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Question

What is the role of gel electrophoresis in DNA sequencing?


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Answer

The obtained fragments from the previous step on then run on gel electrophoresis which separates the strands according to their length. Due to the random nature of the last step, there will be strands present that are 1 nucleotide in size, 2 nucleotides in size, 3 nucleotides in size …… n nucleotide in size and they all end with a fluorescently labelled DdNTP. Therefore, the pattern of colour created by the fluorescent tags would tell us the DNA sequence.

Show question

Question

Name some of the medical applications of identifying simple organisms’ proteome:


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Answer

Identifying antigenic proteins that are located on the surface of a pathogenic bacteria can be used in vaccines against diseases that are caused by those pathogens.

After knowing the sequence of these antigens, they can be manufactured in large quantities and then administered to people in appropriate doses. The body’s immune system would then respond against the antigen and create antibodies and memory cells. When encountered with the pathogen carrying this antigen, the memory cells would then mount a secondary immune response protecting the body from the infection.

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Question

Name some of the non-medical applications of identifying simple organisms’ proteome:

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Answer

The proteome of simple organisms gives us an insight into the biochemistry of the reactions that occur within them. Some of these organisms are used for manufacturing biofuels. Furthermore, organisms with the ability to withstand extreme and toxic conditions can be used for removing pollutants from the environment.

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Question

Why is determining the genome and proteome of simple organisms relatively easy?


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Answer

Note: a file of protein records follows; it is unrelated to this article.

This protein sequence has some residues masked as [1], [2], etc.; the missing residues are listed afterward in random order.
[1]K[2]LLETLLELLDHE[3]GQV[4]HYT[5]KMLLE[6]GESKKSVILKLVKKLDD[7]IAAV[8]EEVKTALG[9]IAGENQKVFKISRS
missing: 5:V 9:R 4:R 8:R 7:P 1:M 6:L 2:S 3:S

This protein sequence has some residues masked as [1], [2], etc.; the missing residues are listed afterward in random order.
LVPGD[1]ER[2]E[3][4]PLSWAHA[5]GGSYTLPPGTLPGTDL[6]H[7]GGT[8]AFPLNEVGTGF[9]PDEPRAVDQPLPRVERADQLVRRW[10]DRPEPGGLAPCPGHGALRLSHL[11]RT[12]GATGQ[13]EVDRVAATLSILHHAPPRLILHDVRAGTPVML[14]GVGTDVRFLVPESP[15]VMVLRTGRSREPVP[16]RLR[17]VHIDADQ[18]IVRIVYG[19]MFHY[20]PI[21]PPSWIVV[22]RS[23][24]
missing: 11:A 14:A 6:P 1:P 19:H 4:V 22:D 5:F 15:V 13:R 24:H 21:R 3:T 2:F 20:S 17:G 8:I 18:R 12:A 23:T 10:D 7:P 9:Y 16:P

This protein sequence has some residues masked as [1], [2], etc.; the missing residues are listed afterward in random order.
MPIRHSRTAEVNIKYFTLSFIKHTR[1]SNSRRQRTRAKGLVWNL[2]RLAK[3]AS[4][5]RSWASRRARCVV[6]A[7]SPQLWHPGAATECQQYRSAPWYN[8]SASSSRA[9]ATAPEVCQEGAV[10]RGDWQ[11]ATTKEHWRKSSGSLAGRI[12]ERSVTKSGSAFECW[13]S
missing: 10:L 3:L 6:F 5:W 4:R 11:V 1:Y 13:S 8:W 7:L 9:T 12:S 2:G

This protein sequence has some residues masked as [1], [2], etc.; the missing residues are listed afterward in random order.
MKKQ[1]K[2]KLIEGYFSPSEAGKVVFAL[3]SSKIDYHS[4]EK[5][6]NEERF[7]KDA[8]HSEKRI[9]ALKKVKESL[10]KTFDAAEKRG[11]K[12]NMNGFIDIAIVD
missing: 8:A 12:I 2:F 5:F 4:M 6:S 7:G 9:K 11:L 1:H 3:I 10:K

Prokaryotic DNA is much smaller than eukaryotic DNA. Prokaryotic DNA is not associated with histone proteins. There are no non-coding DNA sequences within the genome of prokaryotes. Eukaryotic DNA however contains vast portions of non-coding sequences.

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Question

When was HPG completed?


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Answer

In 2003

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What is the main challenge in sequencing the genome of complex organisms?


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Answer

The main challenge with complex organisms is determining the proteome. This is because the eukaryotic DNA contains large portions of non-coding DNA. In humans, for example, 98.5% of the genome is thought to be non-coding and so do not contribute towards the proteome.

Another obstacle is whose genome to be used for sequencing since all individuals except identical twins have different genomes.

Show question

Question

What was the main aim behind HPG?


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Answer

The Human Genome Project (HGP) was an international scientific research project aimed at defining the base pairs sequences within the human DNA, as well as identifying and mapping all of the human genome's genes with respect to their position as well as their function.